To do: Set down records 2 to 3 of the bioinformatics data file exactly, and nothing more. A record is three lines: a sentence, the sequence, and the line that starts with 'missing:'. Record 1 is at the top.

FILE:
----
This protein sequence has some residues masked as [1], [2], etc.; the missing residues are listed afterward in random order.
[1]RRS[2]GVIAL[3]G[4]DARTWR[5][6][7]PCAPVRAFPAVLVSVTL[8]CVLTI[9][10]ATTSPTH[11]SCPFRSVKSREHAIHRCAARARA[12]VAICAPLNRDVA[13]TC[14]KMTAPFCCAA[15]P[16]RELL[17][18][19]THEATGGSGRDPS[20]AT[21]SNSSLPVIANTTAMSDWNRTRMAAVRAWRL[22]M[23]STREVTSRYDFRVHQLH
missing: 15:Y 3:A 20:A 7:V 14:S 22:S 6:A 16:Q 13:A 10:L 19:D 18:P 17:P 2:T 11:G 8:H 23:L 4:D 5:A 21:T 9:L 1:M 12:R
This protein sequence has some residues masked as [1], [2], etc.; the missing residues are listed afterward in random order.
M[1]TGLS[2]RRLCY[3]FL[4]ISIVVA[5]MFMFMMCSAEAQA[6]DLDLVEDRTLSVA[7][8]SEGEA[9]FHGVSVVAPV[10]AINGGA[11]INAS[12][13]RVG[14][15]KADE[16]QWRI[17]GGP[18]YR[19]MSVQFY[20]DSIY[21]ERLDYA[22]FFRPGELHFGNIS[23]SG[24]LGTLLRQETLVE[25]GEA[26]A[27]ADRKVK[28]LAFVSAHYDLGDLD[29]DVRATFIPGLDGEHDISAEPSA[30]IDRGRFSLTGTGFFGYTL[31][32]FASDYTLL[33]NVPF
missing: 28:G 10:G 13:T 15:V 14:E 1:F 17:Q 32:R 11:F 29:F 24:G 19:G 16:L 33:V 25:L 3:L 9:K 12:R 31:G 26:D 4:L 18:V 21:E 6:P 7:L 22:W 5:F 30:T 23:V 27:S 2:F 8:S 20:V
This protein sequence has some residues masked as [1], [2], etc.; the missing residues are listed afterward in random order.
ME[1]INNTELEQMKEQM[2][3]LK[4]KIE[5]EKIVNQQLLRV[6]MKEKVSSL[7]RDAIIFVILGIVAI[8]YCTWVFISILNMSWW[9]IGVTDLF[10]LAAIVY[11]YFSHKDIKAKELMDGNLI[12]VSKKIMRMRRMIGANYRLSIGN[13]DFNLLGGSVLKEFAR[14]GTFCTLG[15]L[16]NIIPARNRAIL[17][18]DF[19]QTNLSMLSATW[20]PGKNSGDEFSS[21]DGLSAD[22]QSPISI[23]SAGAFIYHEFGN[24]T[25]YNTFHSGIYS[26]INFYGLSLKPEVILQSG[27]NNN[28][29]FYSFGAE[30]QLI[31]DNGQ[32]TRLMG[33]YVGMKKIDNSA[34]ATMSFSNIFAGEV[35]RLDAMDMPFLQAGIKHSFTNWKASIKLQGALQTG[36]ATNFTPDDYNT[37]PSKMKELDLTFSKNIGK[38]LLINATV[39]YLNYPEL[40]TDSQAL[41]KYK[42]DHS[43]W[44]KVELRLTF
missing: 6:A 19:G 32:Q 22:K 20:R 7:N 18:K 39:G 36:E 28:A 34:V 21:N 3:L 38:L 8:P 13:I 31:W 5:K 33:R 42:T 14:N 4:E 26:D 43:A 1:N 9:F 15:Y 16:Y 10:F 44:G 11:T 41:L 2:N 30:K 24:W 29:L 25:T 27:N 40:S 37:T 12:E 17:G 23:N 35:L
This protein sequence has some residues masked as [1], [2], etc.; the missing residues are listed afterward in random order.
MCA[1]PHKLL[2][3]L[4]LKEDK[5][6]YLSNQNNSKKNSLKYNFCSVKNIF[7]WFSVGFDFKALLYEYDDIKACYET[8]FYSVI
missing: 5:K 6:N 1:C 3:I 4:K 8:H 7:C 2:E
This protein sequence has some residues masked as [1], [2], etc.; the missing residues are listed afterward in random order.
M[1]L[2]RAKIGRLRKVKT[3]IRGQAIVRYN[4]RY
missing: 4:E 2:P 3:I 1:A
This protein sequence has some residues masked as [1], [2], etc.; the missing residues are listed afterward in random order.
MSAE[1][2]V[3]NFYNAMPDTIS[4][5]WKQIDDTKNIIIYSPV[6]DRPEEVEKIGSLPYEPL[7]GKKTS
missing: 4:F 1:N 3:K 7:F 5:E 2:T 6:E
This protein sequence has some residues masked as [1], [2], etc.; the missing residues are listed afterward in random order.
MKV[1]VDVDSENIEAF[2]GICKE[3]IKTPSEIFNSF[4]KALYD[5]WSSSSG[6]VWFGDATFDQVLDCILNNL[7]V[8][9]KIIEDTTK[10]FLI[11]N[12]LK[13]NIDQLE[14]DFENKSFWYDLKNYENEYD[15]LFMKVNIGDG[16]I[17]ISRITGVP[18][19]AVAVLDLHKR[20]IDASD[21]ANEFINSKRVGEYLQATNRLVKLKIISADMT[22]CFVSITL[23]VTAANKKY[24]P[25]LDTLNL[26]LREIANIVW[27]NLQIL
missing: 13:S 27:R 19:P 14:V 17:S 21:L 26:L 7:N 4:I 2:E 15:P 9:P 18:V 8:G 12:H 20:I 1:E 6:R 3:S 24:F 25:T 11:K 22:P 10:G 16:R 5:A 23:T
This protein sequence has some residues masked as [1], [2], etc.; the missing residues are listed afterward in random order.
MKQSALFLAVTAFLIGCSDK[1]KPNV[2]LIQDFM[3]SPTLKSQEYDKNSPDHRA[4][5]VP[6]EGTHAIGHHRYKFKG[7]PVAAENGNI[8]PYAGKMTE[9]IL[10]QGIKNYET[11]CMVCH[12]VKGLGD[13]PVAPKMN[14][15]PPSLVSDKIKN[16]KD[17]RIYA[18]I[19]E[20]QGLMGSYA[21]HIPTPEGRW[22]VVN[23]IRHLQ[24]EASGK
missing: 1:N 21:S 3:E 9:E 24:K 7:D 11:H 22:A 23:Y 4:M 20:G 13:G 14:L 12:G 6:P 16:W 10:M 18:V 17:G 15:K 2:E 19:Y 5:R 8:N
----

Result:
This protein sequence has some residues masked as [1], [2], etc.; the missing residues are listed afterward in random order.
M[1]TGLS[2]RRLCY[3]FL[4]ISIVVA[5]MFMFMMCSAEAQA[6]DLDLVEDRTLSVA[7][8]SEGEA[9]FHGVSVVAPV[10]AINGGA[11]INAS[12][13]RVG[14][15]KADE[16]QWRI[17]GGP[18]YR[19]MSVQFY[20]DSIY[21]ERLDYA[22]FFRPGELHFGNIS[23]SG[24]LGTLLRQETLVE[25]GEA[26]A[27]ADRKVK[28]LAFVSAHYDLGDLD[29]DVRATFIPGLDGEHDISAEPSA[30]IDRGRFSLTGTGFFGYTL[31][32]FASDYTLL[33]NVPF
missing: 28:G 10:G 13:T 15:V 14:E 1:F 17:Q 32:R 11:F 29:F 24:G 19:G 16:L 33:V 25:L 3:L 9:K 12:R 31:G 26:D 4:L 18:V 21:E 6:P 7:L 22:W 5:F 30:T 23:V 27:S 2:F 8:S 20:V
This protein sequence has some residues masked as [1], [2], etc.; the missing residues are listed afterward in random order.
ME[1]INNTELEQMKEQM[2][3]LK[4]KIE[5]EKIVNQQLLRV[6]MKEKVSSL[7]RDAIIFVILGIVAI[8]YCTWVFISILNMSWW[9]IGVTDLF[10]LAAIVY[11]YFSHKDIKAKELMDGNLI[12]VSKKIMRMRRMIGANYRLSIGN[13]DFNLLGGSVLKEFAR[14]GTFCTLG[15]L[16]NIIPARNRAIL[17][18]DF[19]QTNLSMLSATW[20]PGKNSGDEFSS[21]DGLSAD[22]QSPISI[23]SAGAFIYHEFGN[24]T[25]YNTFHSGIYS[26]INFYGLSLKPEVILQSG[27]NNN[28][29]FYSFGAE[30]QLI[31]DNGQ[32]TRLMG[33]YVGMKKIDNSA[34]ATMSFSNIFAGEV[35]RLDAMDMPFLQAGIKHSFTNWKASIKLQGALQTG[36]ATNFTPDDYNT[37]PSKMKELDLTFSKNIGK[38]LLINATV[39]YLNYPEL[40]TDSQAL[41]KYK[42]DHS[43]W[44]KVELRLTF
missing: 6:A 19:G 32:Q 22:K 20:R 7:N 18:K 39:G 36:E 28:A 34:V 21:N 3:L 38:L 8:P 13:I 31:W 5:K 33:R 42:T 14:N 4:E 26:D 43:A 1:N 9:F 15:Y 16:Y 10:F 44:G 11:T 41:L 2:N 30:K 24:W 29:L 25:T 27:N 40:S 37:T 12:E 17:G 23:N 35:L